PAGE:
Intersholastic Athletic Concerns
Problems with secondary school athletics. As an athletic director or coach, expect to hear some of these concerns. What is your response? Think it out ahead of time. Are some of these legitimate?
- Educational funding should not be allocated for athletics.
- Unhealthy: Due to injuries especially in contact sports.
- Inequities in funding sports favoring males.
- Imbalance in money spent on football instead of lifetime sports.
- Negative coaching techniques: Not playing everyone, abusive verbal attacks, etc.
- Interference with academics
- Problems hiring teachers who are more qualified to coach.
- High cost (Horine, 2004)
- Physical fitness
- Social Development
- 3.Sport skill and knowledge attainment
- 4.Individual development: self-esteem, self-control, self-discipline.
- 5.Increase interest in academic activities.
- 6.Promotes community and parent involvement. (Horine, 2004)
Codes of conduct: Policies and expectations for conduct for a team or an entire athletic program, and in some cases school-wide policies that apply to athletics. Generalizations about codes of conduct: Rulings on court cases
- Athletics is a privilege not a right
- Rules must be reasonable and relate directly to sport. (Horine, 2004)
It is the athletic director’s and coaches' responsibility to discipline prudently and consistently.
Recommendations for success as an athletic director:
- In high school and college, the single most important key to the success of your program is hiring good coaches. Spend your money on coaching salaries first. Part-time coaches are transient and often unqualified.
- Good time management skills and establishing priorities are vital.
- Design and present quality proposals: know your audience, aim high (within reason), exude confidence, do your homework, address the bottom line ($).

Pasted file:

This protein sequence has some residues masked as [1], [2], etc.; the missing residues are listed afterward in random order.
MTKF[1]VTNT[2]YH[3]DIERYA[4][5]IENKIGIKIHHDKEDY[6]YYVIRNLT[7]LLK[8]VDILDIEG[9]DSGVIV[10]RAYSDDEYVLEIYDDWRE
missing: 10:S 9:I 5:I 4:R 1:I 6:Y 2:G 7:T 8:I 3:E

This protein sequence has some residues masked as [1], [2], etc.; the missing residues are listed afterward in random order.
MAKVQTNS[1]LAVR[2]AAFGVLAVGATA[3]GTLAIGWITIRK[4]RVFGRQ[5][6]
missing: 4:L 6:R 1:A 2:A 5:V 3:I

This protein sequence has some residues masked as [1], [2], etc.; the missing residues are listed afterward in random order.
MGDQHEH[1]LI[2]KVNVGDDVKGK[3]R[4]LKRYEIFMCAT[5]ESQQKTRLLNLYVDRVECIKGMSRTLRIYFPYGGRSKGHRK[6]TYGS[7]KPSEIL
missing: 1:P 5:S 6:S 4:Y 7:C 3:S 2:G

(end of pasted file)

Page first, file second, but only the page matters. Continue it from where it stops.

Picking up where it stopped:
- Make sure you have the resources (operating budget, salaries, facilities, etc.) to be successful before you accept the job.
- Place yourself in a league where you can be successful: Most teams should be able to win at least half of their games any given year. With this scenario, a good season will result in a high finish in the league and a poor season will usually avoid a dismal winning percentage.
- Communicate often with coaches and superiors.
Hiring a coach: Is experience necessary? Certification required in state? What is more important to hire, a good PE teacher or good coach? Payment of coaches: Release time? Contract?
Major problem is that coaches have 2 full-time jobs. Kneer (1987) suggests strategies:
- Continue to combine teaching and coaching but include coaching in part of teaching load.
- Continue to combine teaching and coaching but reduce practice time and length.
- Separate teaching and coaching occupations within the school and employ full-time coaches.
- Separate teaching and coaching as occupation and remove athletics from the school. (Horine, 2004)
Eligibility: Different from the regular student requirements? Or NCAA/NAIA? Select a good compliance officer.
Practices: Scheduling. What has priority (PE, athletics)?
Awards and scholarships for athletics: How are they distributed? What criteria is used.
Athletic Trainer: Make sure anyone working on an athlete is a qualified athletic trainer (NATA) or under direct supervision of a qualified athletic trainer.
Athletic Council: Many schools form an athletic council made up of students, athletic department personnel, general faculty, school administrators, and/or alumni. The council may have power to set policy or may only serve as an advisory council to the principal or athletic director. The council may serve various roles including:
- Recommendations and approval of budget.
- Handbook or code of conduct development.
- Discipline of athletes or coaches.
- Personnel decisions.
- Setting and enforcing policy.
- Time of travel
- Skill of opponents
- Future relations with school
- Times available to play
- Religious considerations
- Spectators: How would you educate the fans?
- History: Rivalry
- Contracts and postponements in scheduling
- Chair crew
- Custodial and cleanup
- Table: Score clocks, books
- Books and statistics
- Team manager
- Facilities for other team
- Crowd control: How would you avert potential crowd problems? Potential problems: fans falling off stands. Scheduling boring contests.
- Communication: PA and media
- Emergency crisis plan